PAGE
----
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Tim Burton’s Unexpected Alice

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alice_posterWhen you put the phrases “Tim Burton” and “Alice In Wonderland” together, certain expectations arise. You’re ready for the odd and twisted. Add 3-D to the mix, and you’re expecting to feel like you’re tripping out without the need for a chemical stimulant.

But after Charlie and the Chocolate Factory, did I really expect that? Sadly, no, but I was really hoping for it, anyway with Alice In Wonderland.

I own one animated Disney movie. It’s not on DVD. It’s just a measly VHS tape that I plan on updating, eventually.

In case you haven’t already guessed, yes, it’s Alice In Wonderland. This move single-handedly gave Disney credibility to early 90’s high-schoolers everywhere. Disney could be really, really cool. All it needed was a different viewpoint: a Pink Floyd’s The Wall type of viewpoint, but packaged for children so as not to offend the parents, or make them suspicious of Disney’s attempt to lure their children into the evil world of color, talking rabbits, and hookahs.

Maybe I’m just projecting my idea of what Disney planned with this movie, but how can it be anything more than the greatest acid trip known to man?

I’m sorry. Allegedly. The author of the book Alice In Wonderland, Lewis Carroll, also known as to his people as Charles Dodgson, suffered from acute migraines that lead to a sort of dementia now called “Alice in Wonderland Syndrome”. This affliction would make a person’s size, shape, and color perspectives in vision become flawed, cause a sort of hallucination.

Of course, Dodgson was also highly regarded in society, so this explanation may just be horse-sh*t, and he was tripping balls.

Anyway, all of these delusions about Disney’s Alice is what I had on my mind when I first heard about Tim Burton’s Alice. Another dream I had was that American McGee’s Alice was finally going to make it to the silver screen. For those that aren’t clicking the link, this Alice was a video game about a more twisted Alice, with some really twisted Wonderland characters. Unfortunately, the game seemed to freeze on my computer before I got very far, but the idea of it was brilliant.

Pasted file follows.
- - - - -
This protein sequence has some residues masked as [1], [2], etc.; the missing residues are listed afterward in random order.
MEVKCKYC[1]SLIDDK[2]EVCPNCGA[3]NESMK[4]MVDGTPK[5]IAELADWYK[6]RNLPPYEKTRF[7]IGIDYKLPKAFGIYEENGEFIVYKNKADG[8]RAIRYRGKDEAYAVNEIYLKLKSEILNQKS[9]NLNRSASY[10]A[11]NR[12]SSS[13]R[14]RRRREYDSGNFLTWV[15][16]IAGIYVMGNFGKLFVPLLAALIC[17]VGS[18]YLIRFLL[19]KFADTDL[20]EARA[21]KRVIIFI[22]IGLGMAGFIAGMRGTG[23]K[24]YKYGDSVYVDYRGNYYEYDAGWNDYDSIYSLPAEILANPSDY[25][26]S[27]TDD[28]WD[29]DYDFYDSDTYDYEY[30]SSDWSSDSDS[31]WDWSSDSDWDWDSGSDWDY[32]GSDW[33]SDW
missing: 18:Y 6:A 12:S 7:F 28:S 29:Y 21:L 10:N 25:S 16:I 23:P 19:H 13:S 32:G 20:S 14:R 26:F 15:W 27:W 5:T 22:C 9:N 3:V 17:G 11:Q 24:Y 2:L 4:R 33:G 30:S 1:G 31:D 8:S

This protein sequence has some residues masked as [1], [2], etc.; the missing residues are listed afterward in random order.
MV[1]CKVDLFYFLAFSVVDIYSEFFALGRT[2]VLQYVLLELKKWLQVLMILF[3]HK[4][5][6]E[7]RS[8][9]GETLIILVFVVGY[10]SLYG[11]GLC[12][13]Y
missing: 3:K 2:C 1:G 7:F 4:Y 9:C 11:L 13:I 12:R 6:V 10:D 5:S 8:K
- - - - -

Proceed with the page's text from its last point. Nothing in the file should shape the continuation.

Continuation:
That movie never surfaced. Instead, we receive a version from Tim Burton. A 3-D version. With Johnny Depp.

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To get through what everyone else has been saying about this movie, let’s re-cap:

  • The actors and actresses were brilliant
  • The 3-D was not over-bearing…for better or for worse
  • The super-imposed CGI effects on characters were amazing

To add, I thought Mia Wasikowska, a virtual unknown, was fantastic as Alice. Whether that’s a nod at Burton’s directing abilities is unknown, but her inquisitive word-play didn’t just make this movie humorous, it kept a sliver of what makes Alice In Wonderland so interesting: turning what is known upside down to see it from another angle, no matter how crazy you may seem to others.

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My biggest problem wasn’t even the film’s fault. This was a movie geared for kids. I knew it was going to be before I entered the theater. I just didn’t want it to be. I wanted it to be an adult’s movie, or at least have enough under the surface to make me feel like, subliminally, it is an adult’s movie.

It was not. It was straight-forwardly a children’s adventure movie, with just a bit at the beginning and end for adult inside jokes. Then again, maybe Disney’s version was also JUST a kid’s movie. I just happened to impose my “experimental” ideas upon it.

I give the movie 3-1/2 trips down the rabbit hole.

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Patrick began collecting a library of VHS tapes, DVDs, and CDs when he was young, and continues to build a library that could easily double as a video store and/or a revitalized Tower Records.

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